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Cost Containment Strategies During Uncertain Times

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The COVID-19 Pandemic is transforming the world of work and having massive impacts on business operations.  Some organizations faced with higher demands are scrambling to attract and retain talent – think health care providers, grocery stores, web conferencing service providers, cleaning supply or COVID-19 test kit manufacturers, food/consumer good distribution companies, and more.  Other organizations, grappling with significant reductions in customer demands, will unfortunately have difficult decisions ahead, some as drastic as layoffs and complete business shutdowns. 

"Some organizations are faced with higher demands

while others have difficult decisions ahead."

So, what can employers do to realize employment costs savings? It’s a balancing act as employers work to support employees while sustaining business operations during these uncertain times. Here are a few ideas for consideration starting with the ones that provide the most significant cost savings.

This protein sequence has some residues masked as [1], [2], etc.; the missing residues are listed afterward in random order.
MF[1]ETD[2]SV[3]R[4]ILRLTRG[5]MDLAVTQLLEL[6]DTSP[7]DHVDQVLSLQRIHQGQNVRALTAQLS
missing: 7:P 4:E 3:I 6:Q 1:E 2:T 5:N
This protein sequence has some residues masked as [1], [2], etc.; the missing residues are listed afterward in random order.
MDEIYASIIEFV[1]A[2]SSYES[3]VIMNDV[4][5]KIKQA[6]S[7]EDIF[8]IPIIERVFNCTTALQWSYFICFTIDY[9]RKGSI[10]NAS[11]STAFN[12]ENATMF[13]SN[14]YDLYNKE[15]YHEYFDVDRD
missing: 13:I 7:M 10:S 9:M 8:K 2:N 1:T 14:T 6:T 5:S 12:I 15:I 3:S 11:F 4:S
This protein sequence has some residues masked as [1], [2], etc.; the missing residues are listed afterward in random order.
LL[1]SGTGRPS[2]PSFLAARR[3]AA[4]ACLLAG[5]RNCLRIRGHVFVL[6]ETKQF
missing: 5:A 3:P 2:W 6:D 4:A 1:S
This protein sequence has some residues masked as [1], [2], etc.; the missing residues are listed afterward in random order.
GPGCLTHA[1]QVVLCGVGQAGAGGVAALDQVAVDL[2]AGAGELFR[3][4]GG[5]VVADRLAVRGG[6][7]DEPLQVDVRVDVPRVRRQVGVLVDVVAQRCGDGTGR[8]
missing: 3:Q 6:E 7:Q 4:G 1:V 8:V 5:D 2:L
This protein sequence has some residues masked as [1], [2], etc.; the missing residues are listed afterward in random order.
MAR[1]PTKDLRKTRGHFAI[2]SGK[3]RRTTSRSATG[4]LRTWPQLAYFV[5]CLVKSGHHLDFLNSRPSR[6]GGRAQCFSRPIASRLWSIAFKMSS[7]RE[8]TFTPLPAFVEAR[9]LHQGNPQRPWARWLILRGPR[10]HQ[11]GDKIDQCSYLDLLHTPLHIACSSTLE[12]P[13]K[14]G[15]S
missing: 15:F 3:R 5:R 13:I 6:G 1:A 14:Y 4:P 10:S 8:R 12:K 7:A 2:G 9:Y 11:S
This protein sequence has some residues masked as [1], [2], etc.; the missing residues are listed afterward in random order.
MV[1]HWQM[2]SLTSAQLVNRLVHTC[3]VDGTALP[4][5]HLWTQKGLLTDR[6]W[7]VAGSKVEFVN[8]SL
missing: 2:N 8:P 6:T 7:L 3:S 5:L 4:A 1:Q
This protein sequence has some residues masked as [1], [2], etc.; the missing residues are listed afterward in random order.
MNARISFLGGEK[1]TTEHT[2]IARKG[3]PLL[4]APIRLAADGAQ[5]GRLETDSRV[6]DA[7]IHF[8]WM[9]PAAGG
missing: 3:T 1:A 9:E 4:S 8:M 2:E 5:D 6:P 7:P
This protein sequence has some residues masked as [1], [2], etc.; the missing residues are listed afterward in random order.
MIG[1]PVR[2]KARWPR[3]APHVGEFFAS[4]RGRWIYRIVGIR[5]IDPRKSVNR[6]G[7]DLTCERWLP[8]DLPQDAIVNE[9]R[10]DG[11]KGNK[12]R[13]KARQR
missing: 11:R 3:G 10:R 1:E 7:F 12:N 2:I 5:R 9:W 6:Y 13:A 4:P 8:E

Employment Cost Containment Strategies

Considerations / Risks

Potential Cost Savings

Layoff

  • Temporarily or permanently cease employment of select employees
  • Consider what the organization can financially sustain as this will hurt employee lives and company morale
  • Support impacted employees with guidance on how to file an unemployment claim and, if possible, provide severance and/or outplacement services
High

Furlough / Hours Reduction

  • Temporarily reduce the hours, days, or weeks that employees can work; may be voluntary or mandated
  • Employees may be eligible to collect unemployment for reduced hours/lost wages (see Department of Workforce Development website for details)
  • Talk with your health insurance carrier to see if impacted employees can remain benefits eligible; some carriers are temporarily waiving minimum hours worked/FTE requirements
  • Let impacted employees know that there is a chance that hours will be restored when/if customer demand returns
  • Ensure enough coverage for essential business operations

High

Base Pay Reduction

  • Reduce all or select employees' base pay by a set percentage
  • Ensure all employees are paid according to local, state, and federal wage and hour laws
  • Internal equity and market competitiveness may be disrupted
High to Moderate

Voluntary Unpaid Time Off

  • Encourage employees to voluntarily take unpaid time-off

 

  • Consider how being in an unpaid status for any period of time may impact employee benefits eligibility and deductions
  • Ensure enough coverage for essential business operations